• It can be used to persuade members of your organisation/project team of the need to make changes and/or innovate new solutions

If you are unsure at any point during the analysis, you should ask for advice and/or have it peer reviewed. This will give you more confidence the data and findings are accurate and robust.


It can be dangerous to react on findings which does not reflect the full truth. You must be sure you have reached the correct conclusions before reacting to them.


6. Share your findings


After you have compiled your research, analysed it and processed it into insights and actions, you are ready to share with stakeholders. You need to think about the audience how to present accordingly to get the greatest engagement.


An executive summary to show articulate the scope of the research and resulting recommendations can help those time constrained. Visuals such as dashboards provide a helicopter view of where you are vs. the competition are easily accessible.

Image credit - Sodapdf

Anything interactive or video based can be more powerful and persuasive vs. simple words and numbers.


Video content which communicates how customers are feeling when using your products, and demonstrates passion and emotion is extremely compelling and is difficult to argue.


Go into more detail regarding key findings and recommendations. Always back it up with evidence. Having the detail is both useful for you and will also help establish audience credibility.


Focus on the impact of your research by demonstrating benefits of implementing your transformative recommendations. If possible show the indicative return of investment, this is more likely to generate tangible change. Provide clarity of prioritised next steps and if you believe further research is required.


What do I need to be careful of?


While competitor analysis is an essential component of user-centred design, it’s not a smoking gun. You treat to need the outcome of the analysis with care.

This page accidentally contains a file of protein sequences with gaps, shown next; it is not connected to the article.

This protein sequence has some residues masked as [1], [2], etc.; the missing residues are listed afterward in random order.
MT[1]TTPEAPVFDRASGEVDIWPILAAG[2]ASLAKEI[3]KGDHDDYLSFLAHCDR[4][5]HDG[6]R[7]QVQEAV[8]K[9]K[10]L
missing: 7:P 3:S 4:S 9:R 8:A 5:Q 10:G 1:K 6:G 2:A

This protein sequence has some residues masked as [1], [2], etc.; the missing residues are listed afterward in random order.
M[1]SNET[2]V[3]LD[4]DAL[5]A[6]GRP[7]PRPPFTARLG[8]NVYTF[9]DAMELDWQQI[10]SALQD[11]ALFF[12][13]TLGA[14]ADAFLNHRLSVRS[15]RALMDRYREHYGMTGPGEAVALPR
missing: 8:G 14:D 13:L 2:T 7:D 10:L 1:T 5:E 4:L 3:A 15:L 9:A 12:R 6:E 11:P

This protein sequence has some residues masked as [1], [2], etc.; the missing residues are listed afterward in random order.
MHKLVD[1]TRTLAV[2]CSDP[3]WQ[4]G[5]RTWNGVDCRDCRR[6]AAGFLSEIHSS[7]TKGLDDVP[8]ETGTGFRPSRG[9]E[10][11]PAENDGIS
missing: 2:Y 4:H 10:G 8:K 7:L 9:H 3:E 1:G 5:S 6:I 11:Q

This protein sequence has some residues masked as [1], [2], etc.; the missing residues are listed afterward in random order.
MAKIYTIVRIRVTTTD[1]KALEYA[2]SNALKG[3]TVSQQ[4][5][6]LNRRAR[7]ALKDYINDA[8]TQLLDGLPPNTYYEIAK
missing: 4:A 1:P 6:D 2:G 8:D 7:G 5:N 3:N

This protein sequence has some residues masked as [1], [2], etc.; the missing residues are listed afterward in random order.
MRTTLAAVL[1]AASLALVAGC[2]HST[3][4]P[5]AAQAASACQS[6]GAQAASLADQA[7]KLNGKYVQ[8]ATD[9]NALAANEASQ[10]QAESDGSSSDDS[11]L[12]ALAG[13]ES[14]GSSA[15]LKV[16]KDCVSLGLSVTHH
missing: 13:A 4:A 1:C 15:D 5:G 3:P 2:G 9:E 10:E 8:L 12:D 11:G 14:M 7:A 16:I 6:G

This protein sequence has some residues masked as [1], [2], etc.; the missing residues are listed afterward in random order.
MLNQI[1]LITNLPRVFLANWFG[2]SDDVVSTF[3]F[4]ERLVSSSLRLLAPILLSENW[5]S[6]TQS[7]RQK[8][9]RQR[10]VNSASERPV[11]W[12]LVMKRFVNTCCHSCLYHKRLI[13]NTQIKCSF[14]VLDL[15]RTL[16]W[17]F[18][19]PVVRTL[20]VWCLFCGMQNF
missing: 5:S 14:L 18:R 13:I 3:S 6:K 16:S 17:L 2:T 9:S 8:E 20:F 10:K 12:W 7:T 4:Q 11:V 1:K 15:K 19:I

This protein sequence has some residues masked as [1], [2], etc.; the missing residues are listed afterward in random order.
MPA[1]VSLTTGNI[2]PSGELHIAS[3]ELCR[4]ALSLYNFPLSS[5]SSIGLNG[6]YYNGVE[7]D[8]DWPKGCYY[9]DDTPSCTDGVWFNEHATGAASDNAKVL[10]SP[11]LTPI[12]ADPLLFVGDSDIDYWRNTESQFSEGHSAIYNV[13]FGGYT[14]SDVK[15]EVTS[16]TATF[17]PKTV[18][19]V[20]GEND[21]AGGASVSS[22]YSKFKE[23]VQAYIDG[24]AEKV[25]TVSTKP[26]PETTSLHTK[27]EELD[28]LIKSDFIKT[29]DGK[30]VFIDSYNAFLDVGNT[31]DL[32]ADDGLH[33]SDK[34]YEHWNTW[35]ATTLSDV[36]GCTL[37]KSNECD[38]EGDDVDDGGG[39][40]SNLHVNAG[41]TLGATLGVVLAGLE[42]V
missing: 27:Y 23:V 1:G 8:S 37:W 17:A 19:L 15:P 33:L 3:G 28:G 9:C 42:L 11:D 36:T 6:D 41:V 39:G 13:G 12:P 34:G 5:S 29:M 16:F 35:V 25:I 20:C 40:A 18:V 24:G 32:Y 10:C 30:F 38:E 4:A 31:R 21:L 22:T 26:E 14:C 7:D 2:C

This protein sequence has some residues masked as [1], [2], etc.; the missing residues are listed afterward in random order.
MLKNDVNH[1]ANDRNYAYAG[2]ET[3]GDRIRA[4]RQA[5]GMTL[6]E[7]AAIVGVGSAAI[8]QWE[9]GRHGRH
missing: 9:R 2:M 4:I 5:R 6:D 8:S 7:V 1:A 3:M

Even if you currently better than the competition, it is not a signal to stand still. The commercial world is littered with examples of companies resting on their laurels while at the top of their game. NOKIA, Kodak, Blackberry amongst others.


You can be on the same level, or indeed higher than your competitors, but this does not give you information to really innovate and lead. Be wary of tunnel vision with competitor analysis letting you develop innovative solutions.


As mentioned, be wary of drawing incorrect conclusions and if possible have your research peer reviewed. This will identify any holes in the research and draw attention to contentious issues that may need additional data or explanation, prior to sharing with stakeholders


The key is evaluating the data to deduce its value and then to decide what to do with it. Use insights the data give you to create an edge, but then apply your own skills and experience to think about how to use it context for your product or business.



Conclusion


Conducting regular focused benchmarking is critical for gaining insights and informing your user experience decision making. It is a valuable tool for providing customer and product insights. It is a valuable technique to learn from the competition and prevent you from making the same mistakes.

  • Define scope and what you want to achieve. Revert back to these periodically to maintain focus.

  • Identify key competitors and ensure that the task is manageable and repeatable.

  • Look for trends and critically evaluate why you think they exist. Always think customer benefit.

  • Assess your UX and identify where you are better or worse vs. the competition.

  • Take time and critically analyse the data and form tangible insights. Derive ideas and prioritise a list of recommendations.

  • Sell these to stakeholders to get the biggest return on investment to create an optimised user experience.



Get in touch with the author


​Darren Wilson

Managing Director at UXcentric

darren@uxcentric.co.uk

07854 781 908